UK Government Budget 2012

by Fuggles
6 years ago
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The UK Government Budget announcement on 21 March 2012 made a lot of changes to the UK tax and spend.  But what changes does that mean for the car user as a result of the decisions by the Committee of Ways and Means?

The 3.02p per litre fuel duty increase (plus VAT) scheduled for August 1, 2012 will go ahead.  Average UK fuel prices are currently at a record 139.95p per litre of unleaded petrol and 146.54p per litre of diesel.

On April 1, 2012, Vehicle Excise Duty rates will increase in line with the RPI, apart from VED rates for Heavy Goods Vehicles which will be frozen in 2012–13.  The Table below shows what that means in real terms:

VED
Band
CO2 emissions
g/km
2012-13
First year rate* Standard
rate*
A Up to 100 0 0
B 101-110 0 20
C 111-120 0 30
D 121-130 0 100
E 131-140 120 120
F 141-150 135 135
G 151-165 170 170
H 166-175 275 195
I 176-185 325 215
J 186-200 460 250
K** 201-225 600 270
L 226-255 815 460
M Over 255 1,030 475

In addition the Government has already announced major changes in company car tax with the abolition from April 6 of the so-called Qualifying Low Emission Car (QUALEC) category.  It means that the lower end of the system has been revised, which will see the scale charges ranging from 10% to 35% (see table below) instead of 15% to 35%.

Drivers of company cars with a zero CO2 rating – electric cars – will continue to benefit from a 0% benefit-in-kind tax charge; while the 1-75g/km tax threshold remains at 5%; and the 76-99 g/km threshold at 10%. There also remains in place for 2012/13 a 3% tax surcharge for drivers of diesel cars.  However, while company car benefit-in-kind tax changes were also already known for the 2013/14 financial year, the Budget documents have revealed significant changes for the following three financial years – 2014/15, 2015/16 and 2016/17.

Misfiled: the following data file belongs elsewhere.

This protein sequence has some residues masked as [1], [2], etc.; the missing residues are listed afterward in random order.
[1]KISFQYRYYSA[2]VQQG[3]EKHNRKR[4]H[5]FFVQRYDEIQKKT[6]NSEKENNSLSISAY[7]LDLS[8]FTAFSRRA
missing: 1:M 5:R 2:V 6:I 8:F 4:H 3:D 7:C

The changes are as follows:

  • The appropriate percentage of list price subject to tax will increase by one percentage point for cars emitting more than 75 g/km of carbon dioxide, to a maximum of 35% in 2014/15, and by two percentage points, to a maximum of 37% in both 2015/16 and 2016/17 (see chart below).
  • From April 2015, the five-year exemption for zero carbon and ultra low carbon emission vehicles will come to an end. The appropriate percentage for zero emission and low carbon vehicles will be 13% from April 2015 and will increase by two percentage points in 2016/17. The Budget papers made no specific mention of the separate tax treatment of zero emission electric cars referring only to ‘petrol fuelled cars’ and ‘diesel fuelled cars’ for tax years 2015/16 and 2016/17.
  • From April 2016, the Government will remove the 3% diesel supplement differential so that diesel cars will be subject to the same level of tax as petrol cars.
  • The Government will exclude certain security enhancements from being treated as accessories for the purpose of calculating the cash equivalent of the benefit on company cars made available for private use. The changes take effect retrospectively from April 6, 2011.

Employees who are in receipt of company-funded fuel used privately will see their benefit-in-kind tax bills rise from April 6.  The Chancellor announced in the Budget that the FBC multiplier for company cars will increase from £18,800 to £20,200, and will increase by 2% above the RPI in 2013/14. The Government also committed to pre-announcing the FBC multiplier one year ahead.

The budget was in line with most analyst expectations  For GTROC members that just means paying more to do the things we love!  Other plans, not part of the budget such as more toll charge roads has already been covered by a separate article on this site